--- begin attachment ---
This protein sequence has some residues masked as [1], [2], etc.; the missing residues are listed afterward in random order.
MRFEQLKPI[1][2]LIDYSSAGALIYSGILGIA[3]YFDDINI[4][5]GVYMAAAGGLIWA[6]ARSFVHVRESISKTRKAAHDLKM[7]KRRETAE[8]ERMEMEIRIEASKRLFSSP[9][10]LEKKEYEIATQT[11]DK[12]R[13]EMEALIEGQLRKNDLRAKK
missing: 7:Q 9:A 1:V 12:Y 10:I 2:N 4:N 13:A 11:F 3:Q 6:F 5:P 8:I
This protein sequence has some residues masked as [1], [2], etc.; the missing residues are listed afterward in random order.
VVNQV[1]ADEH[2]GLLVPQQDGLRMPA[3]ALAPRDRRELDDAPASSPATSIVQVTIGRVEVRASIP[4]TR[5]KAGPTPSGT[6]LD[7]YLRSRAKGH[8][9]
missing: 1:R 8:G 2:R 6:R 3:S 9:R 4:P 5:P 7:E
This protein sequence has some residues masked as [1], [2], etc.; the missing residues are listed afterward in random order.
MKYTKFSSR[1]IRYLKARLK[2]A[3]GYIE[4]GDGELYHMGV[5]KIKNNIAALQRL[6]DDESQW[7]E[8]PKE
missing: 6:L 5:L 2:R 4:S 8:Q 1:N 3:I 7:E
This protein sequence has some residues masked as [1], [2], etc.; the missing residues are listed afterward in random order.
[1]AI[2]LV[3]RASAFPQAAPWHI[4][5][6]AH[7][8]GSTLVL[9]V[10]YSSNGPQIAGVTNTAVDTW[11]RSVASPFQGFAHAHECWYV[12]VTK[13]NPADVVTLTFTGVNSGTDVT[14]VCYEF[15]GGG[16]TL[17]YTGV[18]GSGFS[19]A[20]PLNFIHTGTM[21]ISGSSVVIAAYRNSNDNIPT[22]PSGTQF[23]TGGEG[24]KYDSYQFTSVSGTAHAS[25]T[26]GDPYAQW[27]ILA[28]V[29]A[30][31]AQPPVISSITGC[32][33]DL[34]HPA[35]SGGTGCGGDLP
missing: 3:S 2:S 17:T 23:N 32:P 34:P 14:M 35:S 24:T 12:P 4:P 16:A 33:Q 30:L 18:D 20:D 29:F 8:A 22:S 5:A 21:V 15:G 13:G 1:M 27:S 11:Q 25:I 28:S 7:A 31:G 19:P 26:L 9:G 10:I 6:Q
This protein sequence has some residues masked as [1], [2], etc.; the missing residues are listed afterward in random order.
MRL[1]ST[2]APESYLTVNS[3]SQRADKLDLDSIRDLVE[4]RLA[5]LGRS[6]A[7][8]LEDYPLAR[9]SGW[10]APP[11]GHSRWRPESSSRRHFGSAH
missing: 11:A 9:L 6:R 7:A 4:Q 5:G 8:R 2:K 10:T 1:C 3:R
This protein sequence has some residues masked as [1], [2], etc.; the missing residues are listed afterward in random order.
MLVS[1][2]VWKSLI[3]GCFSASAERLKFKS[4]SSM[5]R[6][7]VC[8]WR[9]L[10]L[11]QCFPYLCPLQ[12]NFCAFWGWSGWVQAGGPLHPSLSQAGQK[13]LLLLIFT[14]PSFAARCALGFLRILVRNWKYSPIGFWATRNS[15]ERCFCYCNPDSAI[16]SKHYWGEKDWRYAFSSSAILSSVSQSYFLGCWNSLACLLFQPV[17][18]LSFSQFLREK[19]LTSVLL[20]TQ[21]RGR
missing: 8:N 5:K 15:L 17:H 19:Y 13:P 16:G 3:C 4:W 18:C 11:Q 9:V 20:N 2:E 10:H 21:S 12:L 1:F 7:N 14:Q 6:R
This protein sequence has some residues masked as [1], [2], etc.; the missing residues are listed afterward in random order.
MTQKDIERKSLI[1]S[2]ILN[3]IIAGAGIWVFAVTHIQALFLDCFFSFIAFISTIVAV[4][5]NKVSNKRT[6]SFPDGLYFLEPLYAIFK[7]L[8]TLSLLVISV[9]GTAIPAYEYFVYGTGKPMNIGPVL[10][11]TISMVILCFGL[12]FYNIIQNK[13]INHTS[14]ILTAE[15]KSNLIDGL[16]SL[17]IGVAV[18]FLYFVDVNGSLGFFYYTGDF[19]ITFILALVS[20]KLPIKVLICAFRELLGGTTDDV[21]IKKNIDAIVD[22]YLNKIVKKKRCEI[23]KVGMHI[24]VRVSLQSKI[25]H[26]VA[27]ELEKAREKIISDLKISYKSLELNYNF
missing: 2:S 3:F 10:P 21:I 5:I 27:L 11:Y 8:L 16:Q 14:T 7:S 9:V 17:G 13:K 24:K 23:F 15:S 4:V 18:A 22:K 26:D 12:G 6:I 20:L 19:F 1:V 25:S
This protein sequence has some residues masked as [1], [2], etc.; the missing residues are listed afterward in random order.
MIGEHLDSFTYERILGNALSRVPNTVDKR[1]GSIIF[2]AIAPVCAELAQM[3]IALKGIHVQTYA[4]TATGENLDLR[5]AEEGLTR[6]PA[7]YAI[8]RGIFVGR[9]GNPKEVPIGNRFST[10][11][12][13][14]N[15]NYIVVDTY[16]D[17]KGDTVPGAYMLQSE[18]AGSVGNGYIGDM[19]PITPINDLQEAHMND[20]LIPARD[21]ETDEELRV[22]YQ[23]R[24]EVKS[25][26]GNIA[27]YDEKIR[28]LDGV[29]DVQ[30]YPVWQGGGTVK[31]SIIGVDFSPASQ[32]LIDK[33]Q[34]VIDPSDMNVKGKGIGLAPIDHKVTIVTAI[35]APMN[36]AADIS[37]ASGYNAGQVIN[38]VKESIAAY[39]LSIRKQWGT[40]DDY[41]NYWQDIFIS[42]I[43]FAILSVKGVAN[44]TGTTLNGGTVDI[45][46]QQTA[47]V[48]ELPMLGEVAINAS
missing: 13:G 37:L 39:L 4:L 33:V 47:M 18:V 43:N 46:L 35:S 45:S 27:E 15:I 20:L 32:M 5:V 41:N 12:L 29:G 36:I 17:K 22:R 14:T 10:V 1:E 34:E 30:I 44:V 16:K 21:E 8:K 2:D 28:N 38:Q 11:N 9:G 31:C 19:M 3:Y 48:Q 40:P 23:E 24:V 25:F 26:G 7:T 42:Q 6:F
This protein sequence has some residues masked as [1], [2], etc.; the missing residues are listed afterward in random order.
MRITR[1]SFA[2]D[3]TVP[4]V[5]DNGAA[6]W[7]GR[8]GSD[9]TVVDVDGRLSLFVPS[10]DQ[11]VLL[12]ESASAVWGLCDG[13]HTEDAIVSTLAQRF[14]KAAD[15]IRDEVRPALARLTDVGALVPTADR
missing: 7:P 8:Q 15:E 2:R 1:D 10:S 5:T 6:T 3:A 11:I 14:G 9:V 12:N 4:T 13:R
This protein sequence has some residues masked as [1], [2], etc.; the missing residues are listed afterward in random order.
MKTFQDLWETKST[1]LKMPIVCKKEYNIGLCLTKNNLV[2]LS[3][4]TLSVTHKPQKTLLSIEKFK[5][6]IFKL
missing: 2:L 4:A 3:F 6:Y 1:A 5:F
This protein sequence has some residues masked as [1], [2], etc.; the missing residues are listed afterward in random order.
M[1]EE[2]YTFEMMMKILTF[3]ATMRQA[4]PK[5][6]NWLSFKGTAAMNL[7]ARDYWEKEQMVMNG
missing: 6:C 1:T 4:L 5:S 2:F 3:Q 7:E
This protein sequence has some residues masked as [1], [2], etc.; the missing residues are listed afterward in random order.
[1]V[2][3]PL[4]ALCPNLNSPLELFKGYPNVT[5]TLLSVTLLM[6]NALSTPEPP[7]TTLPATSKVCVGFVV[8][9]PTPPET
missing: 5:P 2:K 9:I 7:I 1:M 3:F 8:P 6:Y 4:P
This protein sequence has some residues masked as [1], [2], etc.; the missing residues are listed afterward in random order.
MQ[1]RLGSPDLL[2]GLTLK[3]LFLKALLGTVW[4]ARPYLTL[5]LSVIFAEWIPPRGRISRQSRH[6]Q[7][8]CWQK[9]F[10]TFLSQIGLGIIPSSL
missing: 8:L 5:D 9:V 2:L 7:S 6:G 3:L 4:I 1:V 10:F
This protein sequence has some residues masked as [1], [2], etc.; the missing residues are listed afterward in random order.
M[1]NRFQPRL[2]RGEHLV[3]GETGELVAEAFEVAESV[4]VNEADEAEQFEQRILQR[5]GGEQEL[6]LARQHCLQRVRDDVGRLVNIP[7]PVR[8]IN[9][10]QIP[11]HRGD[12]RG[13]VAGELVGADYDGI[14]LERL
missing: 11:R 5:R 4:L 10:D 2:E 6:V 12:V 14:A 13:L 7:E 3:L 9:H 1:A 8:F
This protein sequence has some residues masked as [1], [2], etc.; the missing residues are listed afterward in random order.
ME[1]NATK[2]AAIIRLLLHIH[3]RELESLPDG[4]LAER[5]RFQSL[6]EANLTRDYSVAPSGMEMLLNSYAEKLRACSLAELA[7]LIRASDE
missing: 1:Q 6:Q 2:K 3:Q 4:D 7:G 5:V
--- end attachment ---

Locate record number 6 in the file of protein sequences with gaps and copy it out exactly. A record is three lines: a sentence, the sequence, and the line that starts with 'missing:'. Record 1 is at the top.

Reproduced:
This protein sequence has some residues masked as [1], [2], etc.; the missing residues are listed afterward in random order.
MLVS[1][2]VWKSLI[3]GCFSASAERLKFKS[4]SSM[5]R[6][7]VC[8]WR[9]L[10]L[11]QCFPYLCPLQ[12]NFCAFWGWSGWVQAGGPLHPSLSQAGQK[13]LLLLIFT[14]PSFAARCALGFLRILVRNWKYSPIGFWATRNS[15]ERCFCYCNPDSAI[16]SKHYWGEKDWRYAFSSSAILSSVSQSYFLGCWNSLACLLFQPV[17][18]LSFSQFLREK[19]LTSVLL[20]TQ[21]RGR
missing: 8:N 5:K 15:L 17:H 19:Y 13:P 16:G 3:C 4:W 18:C 11:Q 9:V 20:N 2:E 10:H 21:S 12:L 1:F 7:N 14:Q 6:R